State visit to Ireland - programme
His Majesty King Willem-Alexander and Her Majesty Queen Máxima are to pay a state visit to Ireland at the invitation of Irish president Michael D. Higgins. The visit will take place in Dublin and Cork from 12 to 14 June 2019.
The King and Queen will be accompanied by the Minister of Foreign Affairs, Stef Blok. In parallel with the state visit, Minister for Foreign Trade and Development Cooperation Sigrid Kaag will be leading an economic mission to Ireland aimed at enhancing the potential for economic cooperation between the Netherlands and Ireland. The mission will comprise a delegation of business leaders from the maritime infrastructure and port development sectors.
The visit can be seen in the context of the broad, deepening political, economic, social and cultural relations between the Netherlands and Ireland. In light of Brexit, too, the Netherlands and Ireland are actively seeking out new markets and forging relations with other countries in Europe. The Netherlands and Ireland have much in common and think alike on many issues, making them key political partners in the EU.
Ireland has been one of Europe’s strongest growing economies for many years, with the Netherlands serving as a key commercial bridge to continental Europe. Both countries also face major social challenges, and can learn from each other’s approaches to these issues. Finally, the state visit will highlight the centuries-old cultural ties between the Netherlands and Ireland.
Wednesday 12 June
The state visit will begin in Dublin, where President Higgins and his wife, Sabina Higgins, will receive the King and Queen at Áras an Uachtaráin, the president’s official residence. A welcome ceremony will be followed by a short meeting, after which the King and Queen, in accordance with Irish tradition, will plant a tree in the garden and ring the Peace Bell.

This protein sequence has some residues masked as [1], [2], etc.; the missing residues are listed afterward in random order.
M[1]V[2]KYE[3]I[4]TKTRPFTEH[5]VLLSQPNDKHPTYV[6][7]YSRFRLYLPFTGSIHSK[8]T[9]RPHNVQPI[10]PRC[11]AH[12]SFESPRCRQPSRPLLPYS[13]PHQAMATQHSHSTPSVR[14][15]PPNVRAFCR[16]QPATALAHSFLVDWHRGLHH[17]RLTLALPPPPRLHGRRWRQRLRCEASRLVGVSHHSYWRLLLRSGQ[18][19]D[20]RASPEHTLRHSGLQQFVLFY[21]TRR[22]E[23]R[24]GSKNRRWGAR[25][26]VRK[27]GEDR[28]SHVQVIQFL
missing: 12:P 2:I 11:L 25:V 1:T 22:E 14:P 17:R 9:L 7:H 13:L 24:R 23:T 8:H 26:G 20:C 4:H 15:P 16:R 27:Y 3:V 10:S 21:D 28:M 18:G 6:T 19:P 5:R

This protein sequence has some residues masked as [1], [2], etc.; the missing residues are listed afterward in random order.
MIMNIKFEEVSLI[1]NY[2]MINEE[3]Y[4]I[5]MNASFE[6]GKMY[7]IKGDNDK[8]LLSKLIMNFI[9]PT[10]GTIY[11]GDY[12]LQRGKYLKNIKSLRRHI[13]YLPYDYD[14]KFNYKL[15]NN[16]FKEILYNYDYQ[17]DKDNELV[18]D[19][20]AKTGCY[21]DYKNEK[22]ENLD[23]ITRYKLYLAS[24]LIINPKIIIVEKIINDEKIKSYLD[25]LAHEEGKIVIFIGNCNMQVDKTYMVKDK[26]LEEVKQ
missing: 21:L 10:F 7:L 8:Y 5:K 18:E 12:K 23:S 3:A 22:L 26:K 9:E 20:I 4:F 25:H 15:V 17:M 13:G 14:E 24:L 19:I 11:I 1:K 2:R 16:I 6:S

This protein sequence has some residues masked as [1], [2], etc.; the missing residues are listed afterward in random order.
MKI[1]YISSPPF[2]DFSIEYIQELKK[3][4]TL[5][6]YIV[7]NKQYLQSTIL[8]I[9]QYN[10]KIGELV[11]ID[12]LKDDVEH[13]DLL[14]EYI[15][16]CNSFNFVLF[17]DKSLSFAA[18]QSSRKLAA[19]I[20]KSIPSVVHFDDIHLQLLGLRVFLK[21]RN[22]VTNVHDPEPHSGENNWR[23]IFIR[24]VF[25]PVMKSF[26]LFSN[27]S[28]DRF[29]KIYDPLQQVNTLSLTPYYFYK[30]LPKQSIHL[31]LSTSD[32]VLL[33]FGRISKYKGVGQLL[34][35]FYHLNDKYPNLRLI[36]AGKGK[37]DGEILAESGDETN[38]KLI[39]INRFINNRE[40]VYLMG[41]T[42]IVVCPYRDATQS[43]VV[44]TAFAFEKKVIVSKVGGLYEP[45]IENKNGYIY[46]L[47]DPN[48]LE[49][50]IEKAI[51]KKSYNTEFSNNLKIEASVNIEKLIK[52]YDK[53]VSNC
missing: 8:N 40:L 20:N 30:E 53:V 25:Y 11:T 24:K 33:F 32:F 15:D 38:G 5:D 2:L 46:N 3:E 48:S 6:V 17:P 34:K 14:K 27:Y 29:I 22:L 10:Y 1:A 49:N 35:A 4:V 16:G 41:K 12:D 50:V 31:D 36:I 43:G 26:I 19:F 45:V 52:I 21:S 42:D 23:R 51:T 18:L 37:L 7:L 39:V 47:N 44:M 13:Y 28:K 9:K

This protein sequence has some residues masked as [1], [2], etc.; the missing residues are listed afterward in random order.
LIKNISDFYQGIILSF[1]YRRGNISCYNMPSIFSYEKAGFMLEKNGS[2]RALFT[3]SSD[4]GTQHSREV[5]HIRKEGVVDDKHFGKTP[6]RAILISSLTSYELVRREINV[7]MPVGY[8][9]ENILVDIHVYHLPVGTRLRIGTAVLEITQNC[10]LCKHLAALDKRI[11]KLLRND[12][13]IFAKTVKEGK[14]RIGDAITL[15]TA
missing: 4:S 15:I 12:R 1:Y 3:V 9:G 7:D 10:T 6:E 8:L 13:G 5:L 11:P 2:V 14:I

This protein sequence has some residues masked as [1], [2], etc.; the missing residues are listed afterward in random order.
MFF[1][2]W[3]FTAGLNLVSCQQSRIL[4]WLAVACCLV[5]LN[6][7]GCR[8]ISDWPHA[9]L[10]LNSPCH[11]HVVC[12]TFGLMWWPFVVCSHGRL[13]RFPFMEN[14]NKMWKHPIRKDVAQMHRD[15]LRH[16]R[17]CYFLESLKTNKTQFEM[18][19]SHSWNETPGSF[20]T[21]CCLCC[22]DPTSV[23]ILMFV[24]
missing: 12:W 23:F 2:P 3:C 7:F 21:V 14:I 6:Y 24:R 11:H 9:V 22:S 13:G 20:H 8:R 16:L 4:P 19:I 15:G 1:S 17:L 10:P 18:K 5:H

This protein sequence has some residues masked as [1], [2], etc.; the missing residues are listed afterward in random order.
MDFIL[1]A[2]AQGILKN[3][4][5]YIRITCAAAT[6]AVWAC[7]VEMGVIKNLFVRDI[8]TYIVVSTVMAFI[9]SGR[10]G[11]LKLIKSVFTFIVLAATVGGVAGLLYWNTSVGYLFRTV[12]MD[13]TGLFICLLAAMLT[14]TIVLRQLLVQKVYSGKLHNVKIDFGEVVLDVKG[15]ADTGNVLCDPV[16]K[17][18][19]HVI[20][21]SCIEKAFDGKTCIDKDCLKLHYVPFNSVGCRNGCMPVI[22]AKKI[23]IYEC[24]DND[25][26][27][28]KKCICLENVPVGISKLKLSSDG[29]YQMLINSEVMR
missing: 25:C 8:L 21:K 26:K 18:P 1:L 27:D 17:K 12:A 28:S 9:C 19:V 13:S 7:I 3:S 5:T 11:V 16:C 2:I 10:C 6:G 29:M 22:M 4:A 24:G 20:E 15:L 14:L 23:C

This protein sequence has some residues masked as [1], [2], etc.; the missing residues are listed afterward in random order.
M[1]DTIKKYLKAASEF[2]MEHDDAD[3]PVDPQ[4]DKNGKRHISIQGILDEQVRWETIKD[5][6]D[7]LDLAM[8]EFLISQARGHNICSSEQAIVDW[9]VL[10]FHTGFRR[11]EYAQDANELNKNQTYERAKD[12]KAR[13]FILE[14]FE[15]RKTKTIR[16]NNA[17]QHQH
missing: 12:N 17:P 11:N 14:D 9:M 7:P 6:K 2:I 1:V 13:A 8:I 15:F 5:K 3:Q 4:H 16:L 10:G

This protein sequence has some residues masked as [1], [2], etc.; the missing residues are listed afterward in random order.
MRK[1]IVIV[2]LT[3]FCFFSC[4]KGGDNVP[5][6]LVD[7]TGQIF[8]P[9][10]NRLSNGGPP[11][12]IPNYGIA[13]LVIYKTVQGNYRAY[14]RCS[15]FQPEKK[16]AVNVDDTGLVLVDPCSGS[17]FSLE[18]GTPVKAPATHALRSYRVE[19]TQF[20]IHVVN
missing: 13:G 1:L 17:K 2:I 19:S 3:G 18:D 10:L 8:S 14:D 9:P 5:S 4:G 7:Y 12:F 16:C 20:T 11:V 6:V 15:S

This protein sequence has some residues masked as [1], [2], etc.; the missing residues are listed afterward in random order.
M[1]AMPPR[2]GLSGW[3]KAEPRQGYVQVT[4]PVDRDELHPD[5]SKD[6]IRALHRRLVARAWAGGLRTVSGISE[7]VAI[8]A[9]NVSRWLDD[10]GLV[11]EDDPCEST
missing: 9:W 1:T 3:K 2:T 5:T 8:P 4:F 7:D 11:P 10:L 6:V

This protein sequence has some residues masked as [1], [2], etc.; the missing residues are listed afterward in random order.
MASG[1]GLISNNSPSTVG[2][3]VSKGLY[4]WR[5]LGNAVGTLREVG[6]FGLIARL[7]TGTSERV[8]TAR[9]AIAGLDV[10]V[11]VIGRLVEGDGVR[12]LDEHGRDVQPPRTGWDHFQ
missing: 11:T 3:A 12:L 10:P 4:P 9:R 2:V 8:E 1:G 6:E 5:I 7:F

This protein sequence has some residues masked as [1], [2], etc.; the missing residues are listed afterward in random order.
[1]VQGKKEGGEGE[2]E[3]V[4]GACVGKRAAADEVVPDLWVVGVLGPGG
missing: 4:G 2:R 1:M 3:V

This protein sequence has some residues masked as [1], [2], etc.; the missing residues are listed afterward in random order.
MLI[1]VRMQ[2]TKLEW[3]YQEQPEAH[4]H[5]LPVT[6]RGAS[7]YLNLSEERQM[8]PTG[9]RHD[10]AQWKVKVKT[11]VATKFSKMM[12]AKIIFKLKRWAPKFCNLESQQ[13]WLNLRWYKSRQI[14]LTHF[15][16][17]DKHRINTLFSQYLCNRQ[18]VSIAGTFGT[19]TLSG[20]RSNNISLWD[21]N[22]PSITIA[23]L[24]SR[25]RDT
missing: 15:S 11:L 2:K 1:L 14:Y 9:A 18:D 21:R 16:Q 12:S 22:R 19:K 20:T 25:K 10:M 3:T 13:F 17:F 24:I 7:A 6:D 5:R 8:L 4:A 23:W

The King and Queen will next lay a wreath in Dublin’s Garden of Remembrance, commemorating the men and women who died in the struggle for Irish independence. In the afternoon, a meeting will take place at the national parliament building, Leinster House, with the presidents of the upper and lower houses of Ireland’s parliament (the Seanad and the Dáil).
The rest of the afternoon will be devoted to IT and high-tech. The King and Queen will visit Dogpatch Labs, a startup hub in the heart of Dublin’s Silicon Docks. The area owes its nickname, a reference to Silicon Valley, to the concentration of IT and tech startups and multinationals that have their European head offices there. The Netherlands and Ireland are on the same page when it comes to technological innovation and startups, and this will be the subject of the royal couple’s meeting with beginning entrepreneurs from both countries. The visit to Dogpatch Labs will also address the challenge of attracting high-tech talent, the importance of staff diversity and of investing in young people’s coding knowledge and skills. Technological innovations in urban development and retail will also be discussed.
The first day of the state visit will conclude with a state banquet at the presidential residence, where both heads of state will deliver a speech.
Thursday 13 June